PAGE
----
SOLNA, Sweden, Oct. 29, 2013—The Swedish National Space Board (SNSB) and the U.S. National Aeronautics and Space Administration (NASA) have signed a bilateral cooperative agreement for NASA to test and evaluate the 5-Newton and 22-Newton High Performance Green Propulsion (HPGP) thrusters developed by ECAPS, an SSC Group company. A unique satellite propulsion technology, HPGP is based on an environmentally-friendly propellant that is a much safer alternative to the highly toxic and carcinogenic substance hydrazine, which is presently the most common liquid monopropellant used on satellites.
ECAPS’ flight-proven HPGP technology, which utilizes the Ammonium DiNitramide (ADN)-based monopropellant designated LMP-103S, is environmentally benign and significantly easier to transport and handle than hydrazine – while still being fully compatible with all of the traditional structural materials and commercial off-the-shelf (COTS) fluid control components that are typically implemented within hydrazine in-space propulsion system designs. LMP-103S is insensitive to air and moisture exposure, and has demonstrated higher on-orbit performance than traditional monopropellant hydrazine systems. In addition, the propellant complies with the European legislation regarding the Registration, Evaluation, Authorization and Restriction of Chemicals (REACH). These favorable characteristics provide increased flexibility to spacecraft manufacturers whose mission concepts require the ability to launch from various sites around the world.
In furtherance of the recently signed cooperative agreement, ECAPS will – under contract to SNSB – mature both the 5N and 22N thrusters to Technology Readiness Level (TRL) 6. Flight-like thrusters will then be delivered to NASA for testing and evaluation in the United States. LMP-103S propellant will also be delivered to NASA, for use in hot-fire ground testing and U.S. Range Safety analyses.
“We are seeking propulsion alternatives to hydrazine in order to decrease environmental and operational hazards and pollutants, reduce spacecraft processing costs and increase on-orbit performance,” said Dr. Christyl Johnson, Deputy Center Director for Science and Technology at NASA’s Goddard Space Flight Center. “We are happy to be working with SNSB under this cooperative agreement, and we look forward to collaborating with both SNSB and ECAPS on the testing, evaluation, and comparison of this technology to hydrazine.”
“The work to be performed under this agreement will serve to increase both governmental and commercial applications for HPGP within the United States, as well as on the global market,” said ECAPS President and CEO Mathias Persson. “NASA has a major impact on the worldwide space industry, as other space agencies and private companies often follow what happens in the U.S. For ECAPS, it is incredibly important to have NASA as a customer. The ability for HPGP thrusters to be implemented at higher thrust levels and in other new markets will also be improved, as the cooperation under this agreement will provide a platform for the continued maturation and commercialization of our products.”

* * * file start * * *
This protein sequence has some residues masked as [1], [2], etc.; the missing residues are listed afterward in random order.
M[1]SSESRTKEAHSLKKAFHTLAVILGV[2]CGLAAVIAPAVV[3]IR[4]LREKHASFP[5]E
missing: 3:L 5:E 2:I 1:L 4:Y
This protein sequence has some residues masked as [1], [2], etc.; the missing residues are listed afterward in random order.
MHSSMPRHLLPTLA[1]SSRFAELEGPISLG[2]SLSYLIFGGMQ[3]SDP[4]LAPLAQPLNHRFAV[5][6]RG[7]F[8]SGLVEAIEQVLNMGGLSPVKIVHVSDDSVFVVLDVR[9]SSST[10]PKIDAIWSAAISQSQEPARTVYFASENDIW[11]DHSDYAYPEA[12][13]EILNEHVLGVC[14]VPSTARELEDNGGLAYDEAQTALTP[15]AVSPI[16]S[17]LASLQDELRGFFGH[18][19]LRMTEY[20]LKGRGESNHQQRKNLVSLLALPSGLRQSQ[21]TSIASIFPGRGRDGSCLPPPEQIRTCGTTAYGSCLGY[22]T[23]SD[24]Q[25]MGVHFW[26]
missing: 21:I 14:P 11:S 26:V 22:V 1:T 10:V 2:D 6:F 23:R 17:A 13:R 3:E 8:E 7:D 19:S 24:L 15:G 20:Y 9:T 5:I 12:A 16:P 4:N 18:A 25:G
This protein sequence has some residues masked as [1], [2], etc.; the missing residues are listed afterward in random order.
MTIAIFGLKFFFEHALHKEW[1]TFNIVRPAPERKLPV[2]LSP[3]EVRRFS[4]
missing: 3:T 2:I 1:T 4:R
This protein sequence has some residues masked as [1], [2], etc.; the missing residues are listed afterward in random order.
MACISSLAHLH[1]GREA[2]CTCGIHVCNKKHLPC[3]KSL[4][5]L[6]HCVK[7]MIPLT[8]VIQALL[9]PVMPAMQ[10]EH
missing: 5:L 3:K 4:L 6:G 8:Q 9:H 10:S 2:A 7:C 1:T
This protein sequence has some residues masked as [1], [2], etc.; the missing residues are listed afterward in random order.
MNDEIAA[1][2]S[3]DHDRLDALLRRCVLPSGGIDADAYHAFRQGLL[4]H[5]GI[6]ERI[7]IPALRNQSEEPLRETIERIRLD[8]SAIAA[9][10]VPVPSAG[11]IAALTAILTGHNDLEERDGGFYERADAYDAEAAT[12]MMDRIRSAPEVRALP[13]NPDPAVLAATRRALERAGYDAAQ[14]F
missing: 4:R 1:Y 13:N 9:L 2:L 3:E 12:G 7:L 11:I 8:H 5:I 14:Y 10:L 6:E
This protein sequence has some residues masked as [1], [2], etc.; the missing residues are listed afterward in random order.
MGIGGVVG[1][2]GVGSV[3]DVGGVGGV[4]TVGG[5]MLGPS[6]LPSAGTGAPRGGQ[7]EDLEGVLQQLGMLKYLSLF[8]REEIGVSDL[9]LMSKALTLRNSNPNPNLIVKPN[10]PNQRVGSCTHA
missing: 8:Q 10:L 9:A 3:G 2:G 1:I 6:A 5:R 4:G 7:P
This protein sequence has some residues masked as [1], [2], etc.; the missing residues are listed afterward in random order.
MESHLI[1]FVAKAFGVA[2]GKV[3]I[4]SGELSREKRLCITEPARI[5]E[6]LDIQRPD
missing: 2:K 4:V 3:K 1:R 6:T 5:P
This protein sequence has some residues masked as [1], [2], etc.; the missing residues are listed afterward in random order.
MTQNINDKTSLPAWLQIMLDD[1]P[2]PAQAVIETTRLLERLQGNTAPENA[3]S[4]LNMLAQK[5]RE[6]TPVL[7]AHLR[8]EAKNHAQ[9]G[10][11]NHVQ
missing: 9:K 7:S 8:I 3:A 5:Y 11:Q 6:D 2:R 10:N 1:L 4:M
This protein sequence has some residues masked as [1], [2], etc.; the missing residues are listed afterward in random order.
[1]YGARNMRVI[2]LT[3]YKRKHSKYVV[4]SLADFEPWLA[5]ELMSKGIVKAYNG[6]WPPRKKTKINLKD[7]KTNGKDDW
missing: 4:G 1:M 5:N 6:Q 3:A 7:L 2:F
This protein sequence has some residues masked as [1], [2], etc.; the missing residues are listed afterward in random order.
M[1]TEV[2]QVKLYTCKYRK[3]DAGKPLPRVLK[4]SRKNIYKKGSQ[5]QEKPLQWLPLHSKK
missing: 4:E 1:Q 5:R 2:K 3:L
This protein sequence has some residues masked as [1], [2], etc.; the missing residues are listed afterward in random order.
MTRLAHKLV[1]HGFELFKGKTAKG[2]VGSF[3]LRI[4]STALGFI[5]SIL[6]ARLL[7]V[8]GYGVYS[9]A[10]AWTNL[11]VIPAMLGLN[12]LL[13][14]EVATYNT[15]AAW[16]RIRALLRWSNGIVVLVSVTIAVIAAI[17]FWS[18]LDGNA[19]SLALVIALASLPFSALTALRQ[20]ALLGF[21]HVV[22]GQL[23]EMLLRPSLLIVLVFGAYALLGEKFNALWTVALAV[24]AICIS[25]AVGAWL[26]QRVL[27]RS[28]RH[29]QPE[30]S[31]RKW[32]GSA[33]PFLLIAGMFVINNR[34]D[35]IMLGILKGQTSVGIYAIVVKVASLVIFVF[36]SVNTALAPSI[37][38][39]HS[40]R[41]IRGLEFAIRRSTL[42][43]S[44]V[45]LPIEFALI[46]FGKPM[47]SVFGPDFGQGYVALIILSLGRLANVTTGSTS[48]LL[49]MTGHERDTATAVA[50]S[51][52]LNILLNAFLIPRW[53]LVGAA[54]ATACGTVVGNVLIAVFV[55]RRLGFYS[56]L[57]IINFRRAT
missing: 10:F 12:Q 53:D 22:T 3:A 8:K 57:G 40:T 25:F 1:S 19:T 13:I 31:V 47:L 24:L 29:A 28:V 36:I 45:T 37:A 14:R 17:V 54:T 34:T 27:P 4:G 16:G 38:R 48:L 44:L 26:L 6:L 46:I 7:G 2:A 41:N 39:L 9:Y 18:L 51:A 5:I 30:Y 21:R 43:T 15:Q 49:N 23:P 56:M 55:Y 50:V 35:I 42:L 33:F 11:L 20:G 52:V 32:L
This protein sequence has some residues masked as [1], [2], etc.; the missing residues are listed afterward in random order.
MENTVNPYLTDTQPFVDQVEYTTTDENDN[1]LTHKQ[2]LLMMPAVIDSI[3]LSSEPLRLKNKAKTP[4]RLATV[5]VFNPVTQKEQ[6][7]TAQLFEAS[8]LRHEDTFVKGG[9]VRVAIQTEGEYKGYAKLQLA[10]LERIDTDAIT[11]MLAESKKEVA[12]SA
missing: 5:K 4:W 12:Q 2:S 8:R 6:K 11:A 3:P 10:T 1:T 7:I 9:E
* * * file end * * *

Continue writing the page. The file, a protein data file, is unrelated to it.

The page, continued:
Earlier this year, ECAPS was awarded a commercial contract by Skybox Imaging to design and deliver a complete 1-Newton HPGP propulsion system for implementation in Skybox’s planned constellation of Earth observation satellites. ECAPS’ 1N HPGP thruster has been successfully flight-proven in orbit for more than 3 years on the SNSB-funded PRISMA satellite mission, and demonstrated to provide higher on-orbit performance than traditional monopropellant hydrazine systems.
ECAPS is the market leader in green propulsion technology, with a flight-demonstrated solution to provide both increased performance and reduced life-cycle costs. ECAPS’ High Performance Green Propulsion (HPGP) technology includes a family of propellants, propulsion systems and thrusters, currently ranging from 0.5N to 220N. The storable Ammonium DiNitramide (ADN)-based liquid monopropellant, LMP-103S, is easy to handle and transport due to its low toxicity and low sensitivity, and has received a UN/DOT 1.4S transport classification, allowing it to be transported on commercial passenger aircraft. The propellant is also fully compatible with conventional in-space propulsion system materials (such as stainless steel) and heritage/COTS fluid control components. For more information, visit: www.sscspace.com/ecaps.